I think they have no idea what they are talking about.
That's what I think too. I feel confident in my knowledge as a graphic designer and their explanation makes no sense to me, not in the least. I thought I would at least check around to see if anyone else can back up their absurd explanation... or back me up.
Likewise, sounds like a load of baloney to me.
For an ad tracking system that deals with PDF/X-1a files, the version of InDesign that created same should be totally irrelvant.
What may be happening is that this ad tracking system is not simply storing and forwarding your PDF file, but rather, processing it in some obscene way in order to “fix” it. It is amazing how many publications and printers ruin perfectly fine PDF files by applying all sorts of unnecessary preflights and supposed fixes to files that don't need them.
Agreed. I think if their job is working in a pre-press department at a newspaper they should have knowledge of these issues and fixes or "fixes" as you put it. I know I take my job/career seriously and feel it's my responsiblity to know what I am talking about when I need to explain something to anyone.
Thanks for your input as well, I'll give it a few more days to see how many people on this board agree and/or offer explanations and then I'll bring them my findings.
sometimes strokes around text will be missing or replaced with a different color or larger areas will be blocked out in a wrong color
Regardless of the version of Indesign used to create a PDF, and what the newspaper has reported back to you, there are obviously some things going on that shouldn't. These two issues that you bring up sounds like there could be spot colors involved with your PDF. Color missing around strokes, perhaps their system is ignoring spot colors as opposed to converting to process. A different color or color blocked out are commonly reported issues with spot colors. Can you verify that your PDF does not contain spots?
No, it doesn't contain any spot colors. Sometimes it happens with basic black text with a white stroke. :/ Great suggestion, though. Thanks!
Sometimes imported art can have white set to overprint, which means it disappears.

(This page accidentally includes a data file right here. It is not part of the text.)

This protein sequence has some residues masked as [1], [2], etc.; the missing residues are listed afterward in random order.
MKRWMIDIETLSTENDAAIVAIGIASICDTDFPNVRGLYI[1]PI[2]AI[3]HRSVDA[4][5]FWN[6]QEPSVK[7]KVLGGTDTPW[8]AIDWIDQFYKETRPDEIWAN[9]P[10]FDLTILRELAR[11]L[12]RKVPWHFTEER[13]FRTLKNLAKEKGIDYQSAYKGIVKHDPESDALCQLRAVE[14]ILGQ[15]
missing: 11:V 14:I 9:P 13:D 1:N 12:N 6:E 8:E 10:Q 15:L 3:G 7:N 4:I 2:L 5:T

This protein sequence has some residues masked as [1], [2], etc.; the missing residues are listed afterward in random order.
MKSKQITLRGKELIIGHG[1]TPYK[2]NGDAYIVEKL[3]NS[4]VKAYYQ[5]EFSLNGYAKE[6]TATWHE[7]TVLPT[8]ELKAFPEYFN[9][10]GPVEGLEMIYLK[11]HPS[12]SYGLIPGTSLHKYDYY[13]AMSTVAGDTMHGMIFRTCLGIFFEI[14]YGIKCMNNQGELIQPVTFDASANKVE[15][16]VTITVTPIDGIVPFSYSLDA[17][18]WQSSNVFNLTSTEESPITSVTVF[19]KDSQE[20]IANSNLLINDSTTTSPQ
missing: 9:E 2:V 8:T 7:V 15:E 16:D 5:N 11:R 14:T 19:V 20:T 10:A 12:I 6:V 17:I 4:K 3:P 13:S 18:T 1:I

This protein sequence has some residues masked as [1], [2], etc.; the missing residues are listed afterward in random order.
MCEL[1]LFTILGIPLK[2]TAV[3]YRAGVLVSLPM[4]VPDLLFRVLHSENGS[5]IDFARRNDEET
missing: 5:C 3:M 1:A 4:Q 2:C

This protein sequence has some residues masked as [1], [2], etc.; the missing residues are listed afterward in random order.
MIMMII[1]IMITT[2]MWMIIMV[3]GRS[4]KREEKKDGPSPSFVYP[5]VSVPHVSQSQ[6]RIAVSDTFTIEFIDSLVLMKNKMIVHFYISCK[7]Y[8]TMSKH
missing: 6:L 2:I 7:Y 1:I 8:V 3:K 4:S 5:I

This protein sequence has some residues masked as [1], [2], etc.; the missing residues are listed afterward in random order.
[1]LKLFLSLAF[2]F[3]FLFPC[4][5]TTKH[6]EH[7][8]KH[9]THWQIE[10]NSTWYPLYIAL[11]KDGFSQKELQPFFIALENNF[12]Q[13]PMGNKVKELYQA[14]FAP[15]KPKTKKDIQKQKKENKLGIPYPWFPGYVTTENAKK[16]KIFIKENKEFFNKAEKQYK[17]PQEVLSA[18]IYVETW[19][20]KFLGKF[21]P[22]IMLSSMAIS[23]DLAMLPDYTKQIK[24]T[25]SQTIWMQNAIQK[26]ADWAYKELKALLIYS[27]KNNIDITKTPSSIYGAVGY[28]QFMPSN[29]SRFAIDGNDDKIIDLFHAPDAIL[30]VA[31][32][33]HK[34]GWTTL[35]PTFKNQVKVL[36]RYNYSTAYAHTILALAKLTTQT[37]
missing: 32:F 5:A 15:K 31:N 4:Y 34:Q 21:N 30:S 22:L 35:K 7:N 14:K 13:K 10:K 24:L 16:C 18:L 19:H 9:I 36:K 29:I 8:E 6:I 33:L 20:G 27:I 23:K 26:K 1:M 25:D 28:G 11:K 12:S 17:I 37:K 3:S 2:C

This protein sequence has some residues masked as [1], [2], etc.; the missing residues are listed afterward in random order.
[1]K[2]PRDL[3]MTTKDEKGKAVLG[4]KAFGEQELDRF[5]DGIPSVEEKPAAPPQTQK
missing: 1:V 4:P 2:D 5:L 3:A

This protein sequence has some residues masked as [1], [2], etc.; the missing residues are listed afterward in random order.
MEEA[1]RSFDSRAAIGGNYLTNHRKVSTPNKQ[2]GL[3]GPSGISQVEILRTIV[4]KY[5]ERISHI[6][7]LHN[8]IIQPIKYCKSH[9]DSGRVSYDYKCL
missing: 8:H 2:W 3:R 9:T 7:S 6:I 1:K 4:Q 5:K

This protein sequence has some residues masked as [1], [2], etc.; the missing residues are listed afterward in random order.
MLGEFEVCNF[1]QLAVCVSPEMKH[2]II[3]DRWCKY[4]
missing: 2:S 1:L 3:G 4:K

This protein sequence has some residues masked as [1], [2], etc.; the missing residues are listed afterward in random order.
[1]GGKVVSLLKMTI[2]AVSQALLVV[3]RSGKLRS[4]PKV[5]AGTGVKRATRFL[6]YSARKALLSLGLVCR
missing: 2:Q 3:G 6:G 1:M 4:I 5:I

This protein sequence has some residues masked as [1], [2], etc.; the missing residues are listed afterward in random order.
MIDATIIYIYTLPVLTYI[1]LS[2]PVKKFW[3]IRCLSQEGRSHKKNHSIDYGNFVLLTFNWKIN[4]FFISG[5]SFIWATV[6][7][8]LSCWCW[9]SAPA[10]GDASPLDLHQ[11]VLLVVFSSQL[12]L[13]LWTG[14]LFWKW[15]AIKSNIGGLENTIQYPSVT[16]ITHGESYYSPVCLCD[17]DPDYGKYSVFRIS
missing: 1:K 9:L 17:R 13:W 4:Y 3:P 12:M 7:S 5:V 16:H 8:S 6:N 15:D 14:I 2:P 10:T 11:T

That would make sense, but I doubt it would exchange the white for blue in that case. As well, one important thing I forgot to mention is that it prints fine on my color office printer. The strange thing is, and the reason I think Dov Isaacs (above post) could be correct is that sometimes our ads are just pick-ups (repeats of a previous ad) and it'll print fine if we have barley any changes for our ads for the following week, I just take and save my InDesign file as a new name and start editing it from there and then that version might print fine even though it has almost all the same images and text. I'm certain it's on their end.
I contacted Adobe support today and they told me that once the pdf is created, InDesign has done its job and has nothing else to do with it from there on, as we all thought!
Before it gets too adversarial, you might want to see if there is someone else there you can talk to who is more technical...
I'm with John on this... i'd be speaking to someone clued in at the newspaper about their workflow.
When they view the pdf before it prints it looks normal, this is what they've said
Who is "they"? this is important to know as it determines the amount of skill based around what has been said. is it the editor, sub-editor, the head of graphics, or one of the art-room staffers? i'd insist on talking to the head of the art department (or whoever is responsible for the ad tracking system).
Also, how does the newspaper know what "normal" is? What I mean by this is does the newspaper have a printed proof of what the advertisement is meant to look like? That is, does the newspaper have a comparison for what is on-screen compared to what is expected?
Without knowing the inner-most workings of the paper and the anecdotal cases in point, it's hard to be objective and pinpoint what is going on and give any clear answers - it's something best dealt with at the newspaper.